AVAILABLE NOW! Joseph Fulkerson's first collection of haiku Whether it’s a quail in the thicket, or a fallen hickory blocking the trail, Joseph Fulkerson’s masterful haiku points without pointing, allowing us, the reader, to listen, take notice, and measure the spacebetween our own selves and any given moment. Yet, somehow, just as masterfully, we can hear Joseph’s one still voice, echoing, long and long, off the canyon walls. A voice we won’t soon forget. Robin White, editor Akitsu Quarterly "Thunderheads" is a gem. Joseph Fulkerson is an old soul. The poems in his newest volume scatter the seeds of ancient wisdom across the wild nature of Kentucky. The book is a blessing, a gift, a treasure. I offer high praise for "Thunderheads." Ron Whitehead, Poet, Writer, Editor, Publisher These are poems of the outdoors—of farmland, creeks and woods—as well as the creatures (and occasional humans) that inhabit that space. Joseph Fulkerson shows us this world one carefully crafted moment at a time. A remarkable collection! Susan Antolin, editor, Acorn: a Journal of Contemporary Haiku These are gentle expressions of a commute through the seasons, and their days. The quiet utterances of each day is so easily overlooked, but here they are recorded. Alongside many themes are those about health, and loss: One such haiku is about a graveside vigil and rain collecting in a much loved one’s name. This book acts as a timely nudge, to remind us, of what can be so easily overlooked, and neglected. Make some private time, and forget about the noise and bustle, as you dip into silence and calm. Alan Summers co-founder, Call of the Page “Fulkerson tightens his focus on imagery in the form of haiku in thunderheads. He takes the classic style and conjures scenes of nature and loss; how life continues in mourning and rebirth.” Tim Heerdink, author of Razed Monuments, The Human Remains, and Red Flag and Other Poems ~A note from the Author~ Japanese short form poetry has always been an interest of mine; Haiku in particular. I've been reading and studying haiku for around five years now. A couple of years ago I tried my hand at writing them. While I've had some success publishing them in a few of the popular haiku journals, it was more about honing my skills and being a part of a global community with like-minded passions. It's really interesting to see how my style and preferences have changed since the first one I wrote. cold January rain the ducks take flight two by two From traditional (consisting of three lines of seventeen syllables 5-7-5) to single line "monoku," there is so much variety in haiku one could practice for years without tiring. If fiction is dining out, and poetry is considered fine dining, I propose that haiku is caviar. Haiku has the ability to express a thought or a moment in time in a few short breaths, resulting in what can only be described as an "AHA!" moment, stirring in the heart of the reader a sense of kinship to the writer, which in my opinion is what makes great writing. Each haiku written is a moment in time I spent walking, hiking, practicing stillness while taking in the space, reflecting on it and writing about it. I humbly submit this collection for your enjoyment. Joseph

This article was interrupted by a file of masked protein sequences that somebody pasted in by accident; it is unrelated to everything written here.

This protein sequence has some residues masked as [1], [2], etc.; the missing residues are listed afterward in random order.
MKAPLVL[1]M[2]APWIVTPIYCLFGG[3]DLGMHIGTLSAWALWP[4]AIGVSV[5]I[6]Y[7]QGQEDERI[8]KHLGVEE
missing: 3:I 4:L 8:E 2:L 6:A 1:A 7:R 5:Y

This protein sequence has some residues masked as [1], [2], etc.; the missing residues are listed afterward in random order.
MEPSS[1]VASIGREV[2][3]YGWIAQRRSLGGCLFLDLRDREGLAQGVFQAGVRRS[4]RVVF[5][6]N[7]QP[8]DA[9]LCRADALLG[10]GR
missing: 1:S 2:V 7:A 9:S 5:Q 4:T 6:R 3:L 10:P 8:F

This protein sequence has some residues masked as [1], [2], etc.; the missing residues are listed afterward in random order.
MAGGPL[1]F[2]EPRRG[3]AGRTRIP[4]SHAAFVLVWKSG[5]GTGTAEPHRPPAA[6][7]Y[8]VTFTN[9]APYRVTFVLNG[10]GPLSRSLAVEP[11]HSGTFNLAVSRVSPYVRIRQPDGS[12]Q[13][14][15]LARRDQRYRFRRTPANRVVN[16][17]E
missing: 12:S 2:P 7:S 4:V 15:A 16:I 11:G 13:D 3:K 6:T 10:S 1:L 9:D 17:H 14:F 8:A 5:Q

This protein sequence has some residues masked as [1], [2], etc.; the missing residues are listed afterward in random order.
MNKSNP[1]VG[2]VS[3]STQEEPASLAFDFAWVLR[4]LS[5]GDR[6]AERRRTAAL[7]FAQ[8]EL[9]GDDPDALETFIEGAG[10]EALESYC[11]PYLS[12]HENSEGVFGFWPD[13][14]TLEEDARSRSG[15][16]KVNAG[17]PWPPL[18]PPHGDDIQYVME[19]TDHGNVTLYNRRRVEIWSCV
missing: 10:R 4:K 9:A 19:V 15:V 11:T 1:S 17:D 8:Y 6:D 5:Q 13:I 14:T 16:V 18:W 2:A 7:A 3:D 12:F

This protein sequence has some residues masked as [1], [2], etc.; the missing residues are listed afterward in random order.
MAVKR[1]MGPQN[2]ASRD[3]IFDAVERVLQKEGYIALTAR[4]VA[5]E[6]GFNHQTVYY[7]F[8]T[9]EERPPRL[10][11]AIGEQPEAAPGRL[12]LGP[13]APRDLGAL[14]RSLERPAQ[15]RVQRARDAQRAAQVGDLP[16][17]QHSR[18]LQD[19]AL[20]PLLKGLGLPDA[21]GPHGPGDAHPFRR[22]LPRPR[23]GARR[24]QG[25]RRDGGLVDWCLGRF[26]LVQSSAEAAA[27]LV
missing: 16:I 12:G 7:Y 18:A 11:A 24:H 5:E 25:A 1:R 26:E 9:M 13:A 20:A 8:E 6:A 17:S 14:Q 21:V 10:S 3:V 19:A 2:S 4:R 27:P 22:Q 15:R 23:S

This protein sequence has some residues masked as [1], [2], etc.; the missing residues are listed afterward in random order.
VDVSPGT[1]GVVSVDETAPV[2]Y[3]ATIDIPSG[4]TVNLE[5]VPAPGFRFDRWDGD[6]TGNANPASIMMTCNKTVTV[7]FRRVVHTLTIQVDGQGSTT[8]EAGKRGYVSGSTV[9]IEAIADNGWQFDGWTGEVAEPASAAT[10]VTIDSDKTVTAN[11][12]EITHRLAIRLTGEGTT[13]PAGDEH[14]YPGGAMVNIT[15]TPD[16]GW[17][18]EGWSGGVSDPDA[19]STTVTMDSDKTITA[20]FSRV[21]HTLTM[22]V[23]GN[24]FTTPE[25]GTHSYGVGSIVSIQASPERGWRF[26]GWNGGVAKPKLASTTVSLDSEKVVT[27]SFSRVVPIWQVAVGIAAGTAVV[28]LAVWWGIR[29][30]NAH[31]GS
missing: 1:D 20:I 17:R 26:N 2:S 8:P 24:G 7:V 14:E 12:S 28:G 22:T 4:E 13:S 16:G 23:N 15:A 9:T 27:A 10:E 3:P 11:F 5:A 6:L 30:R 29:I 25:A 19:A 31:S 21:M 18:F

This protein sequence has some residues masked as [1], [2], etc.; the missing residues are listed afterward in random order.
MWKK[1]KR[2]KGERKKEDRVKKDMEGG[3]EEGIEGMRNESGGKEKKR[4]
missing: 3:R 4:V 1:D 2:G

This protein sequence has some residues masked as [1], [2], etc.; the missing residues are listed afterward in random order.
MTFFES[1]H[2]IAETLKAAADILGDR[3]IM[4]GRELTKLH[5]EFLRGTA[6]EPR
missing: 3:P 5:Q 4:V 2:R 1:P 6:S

Size: 4.25" x 6.5"
Binding: perfect softbound